What a strange Winter we are having, it is clearly Climate Change in action, no ice in the gulf of St-Lawrence, none around PEI, little snow on the ground and mild weather, sidewalks are free of ice and snow. It is cold enough for ice rinks but just, the weather lady said that we might get more snow in March but that is the end of Winter at that point.
Vaccination wise it is going well in PEI, so far more than 6000 have been vaccinated out of 150K population. Still no Covid 19 hospitalizations or death after one year of this pandemic, we are truly lucky and so happy to be here and not somewhere else in Canada.
Funny thing about living in PEI, there are some foods you cannot find, one being chicken livers, no butcher carry them. Usually butchers will sell beef, pork, chicken and turkeys, some duck and goose imported from Quebec, they also sell seafood, scallops, lobsters, oysters, clams and mussels and Atlantic Salmon, haddock and halibut. But the lack of chicken livers on the market when we have major producers on the Island is a mystery. Butchers claim they cannot sell it, others say that they buy chickens and eggs from farmers but livers and heart are not available. I suspect that it may go to animal feed instead and sold off that way. On the other hand beef liver is readily available. When you find as I did just this week, both chicken livers and rarity of rarity ground veal, I bought a good quantity not sure if it would be continuously available or just a lark. I phoned friends to tell them because everyone is looking for it and let them know that if we create a demand maybe butchers will carry chicken livers. A friend of ours gave us a very good chicken liver paté recipe. Will made some today and it smells so good. I love liver of all kind but the best is Goose liver pan seared, to me this is a divine dish. I also like chicken livers with rice or in vegetable soup or sautéed with wine. In other provinces like Quebec and New Brunswick it is available in supermarkets and at butchers.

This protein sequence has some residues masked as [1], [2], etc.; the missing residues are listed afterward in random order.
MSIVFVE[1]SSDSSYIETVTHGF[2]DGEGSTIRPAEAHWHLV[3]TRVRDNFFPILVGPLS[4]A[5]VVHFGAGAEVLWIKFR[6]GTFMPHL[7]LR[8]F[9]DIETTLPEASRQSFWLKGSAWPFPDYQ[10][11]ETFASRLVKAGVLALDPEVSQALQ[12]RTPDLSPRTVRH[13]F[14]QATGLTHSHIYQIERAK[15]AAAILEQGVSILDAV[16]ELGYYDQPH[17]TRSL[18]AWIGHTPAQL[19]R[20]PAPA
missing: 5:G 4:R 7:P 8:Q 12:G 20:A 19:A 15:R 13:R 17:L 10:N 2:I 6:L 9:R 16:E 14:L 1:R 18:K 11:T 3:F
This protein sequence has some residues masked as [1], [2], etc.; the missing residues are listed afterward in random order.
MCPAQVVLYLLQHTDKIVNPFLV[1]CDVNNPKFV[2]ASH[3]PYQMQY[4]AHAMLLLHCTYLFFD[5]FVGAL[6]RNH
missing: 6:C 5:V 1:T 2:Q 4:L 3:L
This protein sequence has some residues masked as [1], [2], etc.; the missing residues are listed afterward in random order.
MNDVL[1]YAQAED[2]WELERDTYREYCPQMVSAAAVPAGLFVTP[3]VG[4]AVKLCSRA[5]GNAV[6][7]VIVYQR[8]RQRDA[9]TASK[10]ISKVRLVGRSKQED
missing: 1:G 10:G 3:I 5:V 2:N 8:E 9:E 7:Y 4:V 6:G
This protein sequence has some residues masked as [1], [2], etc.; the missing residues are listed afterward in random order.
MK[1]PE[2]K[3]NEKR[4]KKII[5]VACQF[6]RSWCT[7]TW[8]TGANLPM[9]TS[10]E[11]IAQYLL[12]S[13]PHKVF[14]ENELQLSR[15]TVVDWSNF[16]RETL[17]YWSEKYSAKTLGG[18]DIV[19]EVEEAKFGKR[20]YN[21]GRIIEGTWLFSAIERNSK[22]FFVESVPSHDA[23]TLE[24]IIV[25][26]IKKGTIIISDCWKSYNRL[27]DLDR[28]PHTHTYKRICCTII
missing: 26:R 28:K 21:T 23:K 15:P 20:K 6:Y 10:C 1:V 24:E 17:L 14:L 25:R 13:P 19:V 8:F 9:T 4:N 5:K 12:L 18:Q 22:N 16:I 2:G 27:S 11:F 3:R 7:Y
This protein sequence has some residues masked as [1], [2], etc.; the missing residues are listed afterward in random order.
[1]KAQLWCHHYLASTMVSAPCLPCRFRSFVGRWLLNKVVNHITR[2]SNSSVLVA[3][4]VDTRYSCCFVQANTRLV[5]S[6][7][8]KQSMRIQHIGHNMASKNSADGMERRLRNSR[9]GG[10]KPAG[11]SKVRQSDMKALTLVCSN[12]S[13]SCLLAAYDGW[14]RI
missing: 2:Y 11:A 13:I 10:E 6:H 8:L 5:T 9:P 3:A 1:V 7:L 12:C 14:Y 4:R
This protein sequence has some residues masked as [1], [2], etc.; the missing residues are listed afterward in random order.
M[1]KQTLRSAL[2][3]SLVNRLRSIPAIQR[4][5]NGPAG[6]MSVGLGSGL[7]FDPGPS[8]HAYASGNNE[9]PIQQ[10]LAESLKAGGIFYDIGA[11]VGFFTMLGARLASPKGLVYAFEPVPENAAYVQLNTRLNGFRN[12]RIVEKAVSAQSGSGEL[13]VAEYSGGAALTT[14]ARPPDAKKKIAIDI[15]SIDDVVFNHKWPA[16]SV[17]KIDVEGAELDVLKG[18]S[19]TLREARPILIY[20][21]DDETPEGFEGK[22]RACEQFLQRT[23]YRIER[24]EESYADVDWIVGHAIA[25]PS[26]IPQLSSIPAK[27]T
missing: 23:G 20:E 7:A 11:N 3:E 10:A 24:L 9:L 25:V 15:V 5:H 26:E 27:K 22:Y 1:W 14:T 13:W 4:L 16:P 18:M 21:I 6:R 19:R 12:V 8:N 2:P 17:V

Again PEI is very different in this respect from other Canadian provinces. Not so long ago lobsters were fed to hogs not to humans, it is only with a growing tourism trade and demand in the last 40 years that now lobster is seen as a delicacy, but this change in food eating habits and taste is due to the American tourists who asked for it and could not understand why it would not be available, if you can buy it in Maine just next door. It could also have to do with poverty, PEI was a poor province for most of the twentieth century. The habit was to go to Boston to work as servants in households, others travelled to the West Coast, Vancouver was popular, more recently the Oil fields of Alberta attracted a lot of people. So people ate what was cheaply available in PEI and most lived on farms in isolated areas of the Island. Given the large Irish population, poor Scots and Acadians, potatoes, ham, chickens and casseroles were popular. Fishermen sold their catch for profit not to eat at home, though fish like cod, haddock are popular because it is cheap. I suppose it is just one of those vagaries of life.